Still, Bush’s final budget request would leave NASA with about $420 million less to work with in 2009 than the White House told the agency four years ago it could expect by then.

Richard Gilbrech, NASA associate administrator for exploration systems – the part of the agency responsible for building the billions of dollars worth of hardware that will be needed to go to the Moon – told reporters Feb. 4 that the $3.5 billion allocated for his directorate for 2009 – an 11 percent increase – is enough to keep Orion and Ares on track for the March 2015 debut it has promised Congress. Gilbrech said his budget also contains additional money to honor NASA’s $500 million commitment to the Commercial Orbital Transportation Services demonstration effort despite a reduction in the program’s budget for 2008.

However, the amount of money devoted to advanced capabilities – mostly technology projects geared toward the agency’s longer-range exploration goals – would drop to $452 million next year, a roughly 30 percent cut from 2008.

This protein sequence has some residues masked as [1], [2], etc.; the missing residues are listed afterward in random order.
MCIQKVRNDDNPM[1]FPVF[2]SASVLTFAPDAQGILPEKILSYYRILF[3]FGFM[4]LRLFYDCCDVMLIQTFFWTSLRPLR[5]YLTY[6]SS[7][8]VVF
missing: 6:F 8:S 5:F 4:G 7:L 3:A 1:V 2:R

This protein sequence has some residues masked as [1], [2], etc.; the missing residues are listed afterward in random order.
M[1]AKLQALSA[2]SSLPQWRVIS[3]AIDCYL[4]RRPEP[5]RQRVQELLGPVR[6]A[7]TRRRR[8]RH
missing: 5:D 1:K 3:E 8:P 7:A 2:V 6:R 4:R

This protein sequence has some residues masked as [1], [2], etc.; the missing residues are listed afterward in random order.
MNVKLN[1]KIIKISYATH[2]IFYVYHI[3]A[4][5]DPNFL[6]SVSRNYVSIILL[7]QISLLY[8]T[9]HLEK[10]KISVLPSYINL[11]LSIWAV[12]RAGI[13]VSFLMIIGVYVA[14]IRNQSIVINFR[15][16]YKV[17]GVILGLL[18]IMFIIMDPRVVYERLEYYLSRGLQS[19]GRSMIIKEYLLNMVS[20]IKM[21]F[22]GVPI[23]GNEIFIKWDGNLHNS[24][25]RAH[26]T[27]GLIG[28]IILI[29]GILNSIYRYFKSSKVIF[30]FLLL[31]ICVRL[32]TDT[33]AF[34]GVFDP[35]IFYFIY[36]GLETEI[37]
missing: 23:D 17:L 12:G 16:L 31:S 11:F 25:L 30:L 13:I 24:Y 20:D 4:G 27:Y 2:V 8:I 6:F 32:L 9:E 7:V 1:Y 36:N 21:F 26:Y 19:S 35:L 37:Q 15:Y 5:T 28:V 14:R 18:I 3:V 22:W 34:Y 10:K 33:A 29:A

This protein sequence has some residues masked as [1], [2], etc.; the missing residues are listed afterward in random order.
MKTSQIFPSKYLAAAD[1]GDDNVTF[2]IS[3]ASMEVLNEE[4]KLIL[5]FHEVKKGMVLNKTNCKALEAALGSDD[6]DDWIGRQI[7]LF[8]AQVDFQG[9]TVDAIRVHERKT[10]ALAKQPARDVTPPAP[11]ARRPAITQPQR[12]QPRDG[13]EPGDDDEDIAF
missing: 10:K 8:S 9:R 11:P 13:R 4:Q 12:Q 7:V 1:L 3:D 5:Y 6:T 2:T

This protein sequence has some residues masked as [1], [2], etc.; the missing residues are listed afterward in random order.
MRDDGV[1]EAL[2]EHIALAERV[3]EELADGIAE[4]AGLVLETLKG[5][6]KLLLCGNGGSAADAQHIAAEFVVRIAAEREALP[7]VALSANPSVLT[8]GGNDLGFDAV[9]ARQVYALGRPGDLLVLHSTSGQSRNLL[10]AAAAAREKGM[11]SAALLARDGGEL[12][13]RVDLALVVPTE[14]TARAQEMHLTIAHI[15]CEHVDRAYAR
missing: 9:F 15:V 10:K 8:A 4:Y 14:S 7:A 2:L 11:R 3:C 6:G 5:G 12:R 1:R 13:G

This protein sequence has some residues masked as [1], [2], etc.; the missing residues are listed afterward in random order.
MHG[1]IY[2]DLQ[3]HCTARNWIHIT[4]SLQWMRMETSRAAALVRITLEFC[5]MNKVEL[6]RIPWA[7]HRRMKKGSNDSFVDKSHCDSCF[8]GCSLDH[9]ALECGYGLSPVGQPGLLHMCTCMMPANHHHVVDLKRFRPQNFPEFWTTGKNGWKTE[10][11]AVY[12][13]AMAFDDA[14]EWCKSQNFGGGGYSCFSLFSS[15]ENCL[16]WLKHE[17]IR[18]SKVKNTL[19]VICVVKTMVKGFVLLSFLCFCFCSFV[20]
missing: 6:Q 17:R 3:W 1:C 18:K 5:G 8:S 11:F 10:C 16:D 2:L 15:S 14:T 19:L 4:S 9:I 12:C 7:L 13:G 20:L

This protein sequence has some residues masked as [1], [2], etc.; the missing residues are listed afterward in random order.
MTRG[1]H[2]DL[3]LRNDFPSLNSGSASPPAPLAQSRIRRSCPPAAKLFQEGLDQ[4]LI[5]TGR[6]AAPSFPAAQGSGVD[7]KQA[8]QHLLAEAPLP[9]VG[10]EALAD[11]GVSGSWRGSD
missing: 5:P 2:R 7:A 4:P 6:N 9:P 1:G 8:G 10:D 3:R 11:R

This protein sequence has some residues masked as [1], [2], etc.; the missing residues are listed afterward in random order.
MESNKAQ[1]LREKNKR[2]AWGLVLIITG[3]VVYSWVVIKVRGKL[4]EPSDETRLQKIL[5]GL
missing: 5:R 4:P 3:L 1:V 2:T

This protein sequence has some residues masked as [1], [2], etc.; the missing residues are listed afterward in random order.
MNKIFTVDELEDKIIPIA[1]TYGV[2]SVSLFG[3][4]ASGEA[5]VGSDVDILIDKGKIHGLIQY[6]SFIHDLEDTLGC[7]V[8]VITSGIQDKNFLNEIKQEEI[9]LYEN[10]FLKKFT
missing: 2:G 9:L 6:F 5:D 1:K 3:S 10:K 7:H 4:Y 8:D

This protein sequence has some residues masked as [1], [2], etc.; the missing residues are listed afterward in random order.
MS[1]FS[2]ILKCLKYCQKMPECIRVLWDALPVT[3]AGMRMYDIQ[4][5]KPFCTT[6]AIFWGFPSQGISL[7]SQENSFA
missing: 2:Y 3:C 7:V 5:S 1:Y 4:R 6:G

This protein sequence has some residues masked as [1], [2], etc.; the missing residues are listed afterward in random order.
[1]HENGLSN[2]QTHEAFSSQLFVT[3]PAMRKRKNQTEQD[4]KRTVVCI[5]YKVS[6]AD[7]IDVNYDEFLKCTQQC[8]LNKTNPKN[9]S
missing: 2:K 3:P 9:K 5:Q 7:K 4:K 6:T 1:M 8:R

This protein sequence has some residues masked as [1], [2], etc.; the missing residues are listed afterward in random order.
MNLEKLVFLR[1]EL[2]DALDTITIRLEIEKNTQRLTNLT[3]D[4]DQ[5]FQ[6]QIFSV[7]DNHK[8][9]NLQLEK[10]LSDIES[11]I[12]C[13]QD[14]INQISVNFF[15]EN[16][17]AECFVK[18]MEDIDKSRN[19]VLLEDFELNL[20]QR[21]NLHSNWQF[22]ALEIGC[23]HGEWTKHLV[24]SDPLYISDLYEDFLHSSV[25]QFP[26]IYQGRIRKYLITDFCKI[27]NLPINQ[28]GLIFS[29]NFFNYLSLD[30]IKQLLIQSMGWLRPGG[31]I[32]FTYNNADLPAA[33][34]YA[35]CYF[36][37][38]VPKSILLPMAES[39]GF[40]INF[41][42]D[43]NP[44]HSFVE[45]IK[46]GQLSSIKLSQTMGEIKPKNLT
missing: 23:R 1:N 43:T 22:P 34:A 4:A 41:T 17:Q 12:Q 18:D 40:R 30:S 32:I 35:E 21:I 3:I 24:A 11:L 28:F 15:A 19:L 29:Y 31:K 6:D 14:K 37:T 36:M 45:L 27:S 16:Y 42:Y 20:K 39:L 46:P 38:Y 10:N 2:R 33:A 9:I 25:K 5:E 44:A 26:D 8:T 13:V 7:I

Gilbrech also told reporters that no decisions would be made before the end of 2008 about proposed delays to the Ares and Orion test-flight schedules. NASA Constellation Program Manager Jeff Hanley got his wrist slapped in January for disseminating a memorandum announcing a series of budget-driven schedule slips, starting with a one-year delay in the Ares 1’s first test flight involving its full-sized booster.

Gilbrech said NASA will revisit the Ares and Orion test schedules after completing a preliminary design review of the fully integrated launcher late this year. But for now, NASA plans to stick to its plan to fly Ares 1-Y – the first flight involving the rocket’s chosen five-segment solid-rocket booster – in late 2012.

While NASA did not get the money it wanted to accelerate Orion and Ares, the White House did make a commitment to spend $910 million over six years to get started on five of the 15 Earth-observation missions identified as priorities in a 10-year plan the National Academy of Sciences put forth last year. The White House hosted a teleconference with reporters Feb. 1 to highlight the $910 million commitment.